We have no doubt that there is no necessity to discuss the law on the subject which, in our opinion, is well established. The ITO has jurisdiction only in respect of matters sent to him and the entire assessment is not open before him. It is, however, the assessees case that the question of development rebate was restored to the ITO. No doubt, the assessee had claimed of development rebate on a lesser amount. If that had been allowed, that would have been the end of the matter. The operative part of the order of AAC clearly suggests that the entire question of development rebate admissible to the assessee was sent back to the ITO to enable him to satisfy on this point before the issue of allowance of development rebate can be finally adjudicated upon. What is, therefore, sent back is the entire issue of development rebate. Hence, the assessee, can claim a higher or lesser development rebate on the second occasion in accordance with law. We, therefore, see no merit in the departmental contention that the assessee should be confident to the claims on certain specific items only as per the original assessment. Since the entire question of development rebate was sent back, it was certainly open to the assessee to make a claim of development rebate on whatever items on which it though it was entitled to. It is under these circumstances we find that the ITO had jurisdiction to entertain these claims. We would, however, like to add that even assuming that a narrower view of the ITOs jurisdiction is accepted the issue would be only academic as far as this case is concerned. It is because there is only a loss for the year and in our view, the assessee would be entitled to claim this development rebate in the year in which the set off would arise for consideration. Such a view is consistently being taken in a number of cases following the rational of the decisions of the Allahabad High Court in Addl. CIT v.Sheetalaya [1979] 117 ITR 658, the Calcutta High Court in Indian Aluminium Co. Ltd. v. CIT [1980] 122 ITR 660 and the Madras High Court in CIT v. Bluemount Ceramics Ltd. [1980] 123 ITR 385. Especially in the case of development rebate the question of admissibility would arise only on a reserve being created and such reserve under the statute can be created in a later year when there are profits to enable the assesse to create the reserve. There is no question of set off also during the year. Hence, the departmental objection as to the jurisdiction in our opinion is even otherwise academic.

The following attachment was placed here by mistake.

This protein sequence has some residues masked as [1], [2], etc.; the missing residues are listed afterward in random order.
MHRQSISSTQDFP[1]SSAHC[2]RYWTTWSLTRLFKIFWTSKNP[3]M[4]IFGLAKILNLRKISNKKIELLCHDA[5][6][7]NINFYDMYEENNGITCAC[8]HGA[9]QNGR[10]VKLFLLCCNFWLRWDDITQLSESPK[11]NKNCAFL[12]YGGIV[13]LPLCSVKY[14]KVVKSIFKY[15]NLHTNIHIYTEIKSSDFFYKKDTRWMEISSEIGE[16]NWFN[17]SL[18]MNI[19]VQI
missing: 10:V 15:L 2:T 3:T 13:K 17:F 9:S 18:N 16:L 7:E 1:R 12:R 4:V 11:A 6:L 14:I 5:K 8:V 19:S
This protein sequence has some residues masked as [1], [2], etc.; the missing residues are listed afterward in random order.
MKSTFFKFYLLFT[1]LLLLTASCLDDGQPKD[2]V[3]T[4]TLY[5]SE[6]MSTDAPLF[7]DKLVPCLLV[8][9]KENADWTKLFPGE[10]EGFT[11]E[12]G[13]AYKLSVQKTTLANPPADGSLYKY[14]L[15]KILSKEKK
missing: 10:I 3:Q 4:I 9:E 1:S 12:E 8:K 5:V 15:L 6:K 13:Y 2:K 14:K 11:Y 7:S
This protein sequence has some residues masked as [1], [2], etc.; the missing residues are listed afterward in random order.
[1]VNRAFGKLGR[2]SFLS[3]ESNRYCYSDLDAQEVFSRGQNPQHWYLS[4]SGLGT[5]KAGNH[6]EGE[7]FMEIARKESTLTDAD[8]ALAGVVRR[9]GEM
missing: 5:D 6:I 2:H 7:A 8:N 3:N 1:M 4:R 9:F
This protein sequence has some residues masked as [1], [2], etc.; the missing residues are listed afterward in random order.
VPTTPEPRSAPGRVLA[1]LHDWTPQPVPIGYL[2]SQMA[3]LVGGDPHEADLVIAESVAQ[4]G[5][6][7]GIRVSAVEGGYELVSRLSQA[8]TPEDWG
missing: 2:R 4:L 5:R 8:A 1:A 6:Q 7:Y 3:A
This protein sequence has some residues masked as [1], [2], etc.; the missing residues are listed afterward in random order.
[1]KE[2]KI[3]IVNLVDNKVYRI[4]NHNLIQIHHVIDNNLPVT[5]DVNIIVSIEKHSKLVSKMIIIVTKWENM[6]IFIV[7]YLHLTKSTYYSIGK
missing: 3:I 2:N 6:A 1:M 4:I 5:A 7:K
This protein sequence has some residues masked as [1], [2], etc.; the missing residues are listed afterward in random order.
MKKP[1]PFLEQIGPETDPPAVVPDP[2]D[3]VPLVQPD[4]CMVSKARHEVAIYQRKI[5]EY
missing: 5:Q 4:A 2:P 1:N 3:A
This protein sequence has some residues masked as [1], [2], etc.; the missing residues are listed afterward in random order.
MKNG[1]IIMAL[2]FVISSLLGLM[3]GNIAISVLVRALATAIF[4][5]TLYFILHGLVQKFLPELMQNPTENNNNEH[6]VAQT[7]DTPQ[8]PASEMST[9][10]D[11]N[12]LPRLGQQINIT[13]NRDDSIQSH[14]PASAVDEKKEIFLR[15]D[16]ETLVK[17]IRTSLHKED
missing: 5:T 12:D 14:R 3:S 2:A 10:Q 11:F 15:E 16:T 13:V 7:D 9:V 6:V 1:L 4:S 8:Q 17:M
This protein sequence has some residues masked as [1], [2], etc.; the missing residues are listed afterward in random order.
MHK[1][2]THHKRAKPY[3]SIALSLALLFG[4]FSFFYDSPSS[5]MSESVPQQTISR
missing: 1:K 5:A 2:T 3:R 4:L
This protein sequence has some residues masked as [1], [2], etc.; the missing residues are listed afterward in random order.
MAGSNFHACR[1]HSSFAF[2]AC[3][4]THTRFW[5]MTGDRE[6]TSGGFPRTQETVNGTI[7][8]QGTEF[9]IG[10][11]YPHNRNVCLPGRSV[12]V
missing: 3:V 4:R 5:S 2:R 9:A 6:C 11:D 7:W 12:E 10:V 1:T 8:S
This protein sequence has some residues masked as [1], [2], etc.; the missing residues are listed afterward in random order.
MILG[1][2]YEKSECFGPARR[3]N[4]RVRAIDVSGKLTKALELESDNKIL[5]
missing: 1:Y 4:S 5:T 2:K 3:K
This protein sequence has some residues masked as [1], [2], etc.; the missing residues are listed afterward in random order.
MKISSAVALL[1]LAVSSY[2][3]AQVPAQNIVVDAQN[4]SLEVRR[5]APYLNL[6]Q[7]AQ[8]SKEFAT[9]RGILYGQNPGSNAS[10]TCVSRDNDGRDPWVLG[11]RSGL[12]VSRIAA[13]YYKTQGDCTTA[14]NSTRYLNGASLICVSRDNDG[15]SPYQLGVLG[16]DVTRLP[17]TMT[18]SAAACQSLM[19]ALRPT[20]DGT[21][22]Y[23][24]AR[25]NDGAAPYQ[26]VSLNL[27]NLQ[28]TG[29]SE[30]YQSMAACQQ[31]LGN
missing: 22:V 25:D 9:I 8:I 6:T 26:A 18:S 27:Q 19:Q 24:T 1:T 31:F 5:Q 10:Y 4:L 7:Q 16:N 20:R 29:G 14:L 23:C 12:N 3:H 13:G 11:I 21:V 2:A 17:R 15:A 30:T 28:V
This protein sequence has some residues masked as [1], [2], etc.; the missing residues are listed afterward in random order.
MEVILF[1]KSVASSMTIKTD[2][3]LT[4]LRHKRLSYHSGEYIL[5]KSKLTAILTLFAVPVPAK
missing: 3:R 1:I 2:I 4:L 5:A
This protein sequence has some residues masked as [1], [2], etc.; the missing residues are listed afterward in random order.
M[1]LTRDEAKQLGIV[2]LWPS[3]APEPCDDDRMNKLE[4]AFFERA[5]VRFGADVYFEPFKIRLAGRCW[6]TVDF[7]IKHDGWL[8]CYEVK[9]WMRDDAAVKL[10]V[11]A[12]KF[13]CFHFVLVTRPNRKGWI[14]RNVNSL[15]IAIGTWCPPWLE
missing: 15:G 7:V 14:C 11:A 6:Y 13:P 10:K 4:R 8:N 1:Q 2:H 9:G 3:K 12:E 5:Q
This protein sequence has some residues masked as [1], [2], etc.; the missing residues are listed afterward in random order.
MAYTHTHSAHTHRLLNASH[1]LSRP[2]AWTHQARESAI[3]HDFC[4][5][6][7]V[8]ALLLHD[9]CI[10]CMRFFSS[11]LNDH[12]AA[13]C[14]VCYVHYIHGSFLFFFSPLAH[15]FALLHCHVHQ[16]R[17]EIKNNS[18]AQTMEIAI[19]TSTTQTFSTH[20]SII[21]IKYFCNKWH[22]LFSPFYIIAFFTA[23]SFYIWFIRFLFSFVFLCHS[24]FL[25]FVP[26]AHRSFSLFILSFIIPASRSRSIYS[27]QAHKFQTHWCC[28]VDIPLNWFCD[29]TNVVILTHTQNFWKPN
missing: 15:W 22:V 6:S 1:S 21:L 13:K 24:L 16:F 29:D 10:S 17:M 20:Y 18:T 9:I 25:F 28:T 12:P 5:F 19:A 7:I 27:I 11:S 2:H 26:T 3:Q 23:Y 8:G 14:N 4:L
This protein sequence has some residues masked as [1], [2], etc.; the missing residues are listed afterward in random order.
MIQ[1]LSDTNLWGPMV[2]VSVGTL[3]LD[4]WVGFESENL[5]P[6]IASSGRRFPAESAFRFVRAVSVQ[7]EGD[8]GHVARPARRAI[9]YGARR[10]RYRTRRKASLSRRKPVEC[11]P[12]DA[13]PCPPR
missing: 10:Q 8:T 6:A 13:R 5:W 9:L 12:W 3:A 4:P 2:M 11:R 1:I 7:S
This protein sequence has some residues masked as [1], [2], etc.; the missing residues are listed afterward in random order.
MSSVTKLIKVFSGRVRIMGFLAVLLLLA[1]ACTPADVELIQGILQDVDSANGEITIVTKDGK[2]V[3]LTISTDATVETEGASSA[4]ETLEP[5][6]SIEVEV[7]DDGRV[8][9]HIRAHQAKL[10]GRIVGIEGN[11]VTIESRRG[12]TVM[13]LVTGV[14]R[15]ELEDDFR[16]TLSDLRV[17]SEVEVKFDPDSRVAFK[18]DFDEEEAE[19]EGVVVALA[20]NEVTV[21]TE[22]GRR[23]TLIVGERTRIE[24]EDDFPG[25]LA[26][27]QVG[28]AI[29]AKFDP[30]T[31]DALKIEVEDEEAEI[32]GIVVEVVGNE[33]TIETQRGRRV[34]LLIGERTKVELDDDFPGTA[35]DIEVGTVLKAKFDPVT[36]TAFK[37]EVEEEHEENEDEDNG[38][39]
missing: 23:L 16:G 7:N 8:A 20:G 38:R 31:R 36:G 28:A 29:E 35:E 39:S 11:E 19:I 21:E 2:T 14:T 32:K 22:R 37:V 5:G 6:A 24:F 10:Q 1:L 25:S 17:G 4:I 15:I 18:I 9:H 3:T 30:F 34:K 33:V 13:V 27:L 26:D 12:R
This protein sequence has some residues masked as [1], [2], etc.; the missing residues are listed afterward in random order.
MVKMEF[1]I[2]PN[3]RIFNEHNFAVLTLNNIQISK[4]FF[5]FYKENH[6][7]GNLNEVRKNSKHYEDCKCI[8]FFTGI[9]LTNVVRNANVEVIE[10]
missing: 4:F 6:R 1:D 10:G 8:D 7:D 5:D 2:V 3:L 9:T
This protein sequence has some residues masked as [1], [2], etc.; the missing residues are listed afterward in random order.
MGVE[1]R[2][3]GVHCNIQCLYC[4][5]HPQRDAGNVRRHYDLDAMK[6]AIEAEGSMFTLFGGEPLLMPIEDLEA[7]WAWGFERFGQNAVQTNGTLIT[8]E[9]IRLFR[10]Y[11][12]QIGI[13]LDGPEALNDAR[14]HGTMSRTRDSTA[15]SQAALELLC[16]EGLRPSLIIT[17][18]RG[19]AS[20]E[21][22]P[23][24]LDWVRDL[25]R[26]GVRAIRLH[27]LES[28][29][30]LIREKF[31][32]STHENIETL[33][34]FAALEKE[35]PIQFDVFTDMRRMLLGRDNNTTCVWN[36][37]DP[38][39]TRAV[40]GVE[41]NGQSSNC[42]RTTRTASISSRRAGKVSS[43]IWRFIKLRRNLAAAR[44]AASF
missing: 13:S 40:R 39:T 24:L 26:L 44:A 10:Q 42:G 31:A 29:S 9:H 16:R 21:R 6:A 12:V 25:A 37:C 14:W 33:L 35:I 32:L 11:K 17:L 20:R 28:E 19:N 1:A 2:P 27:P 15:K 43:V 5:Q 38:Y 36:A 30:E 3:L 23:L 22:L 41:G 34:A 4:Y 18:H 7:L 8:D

4. As for merits, we are in agreement, with the first appellate authority that development rebate is admissible in respect of payment for technical know-now treated as plant. The Andhra Pradesh High Court had also held so following the other High Courts decisions mentioned by the first appellate authority in his order in the case of Scientific Engg. House (P.) Ltd. [CR No. 118 of 1977 dated 7-12-1982]. However, this aspect has not been gone into in any detail by the ITO, we would remit the question back to him for ascertaining the extent of technical know-now fees capable of being capitalised as plant in the facts and circumstances of the assessees case.

5. As for the second issue relating to the assessees entitlement for development rebate on exchange fluctuations in respect of amounts payable for meeting the cost of machinery on deferred payment basis, the issue no doubt is controversial in view of the specific provisions in section 43A (2). However, we have the benefit of a recent decision of the Andhra Pradesh High Court in the case of Coromandel Fertilisers Ltd. [CR Nos. 144 of 1977 and 82 of 1978 dated 15-7-1983] which has held that the assessee is entitled to the same under the law even outside the provisions of section 43A. It is under these circumstances that even this ground has to be conceded subject to the assessees claim on facts. Hence, this claim is also remitted to the ITO for proceedings is subject to the assessees right to development rebate on principles as claimed by it.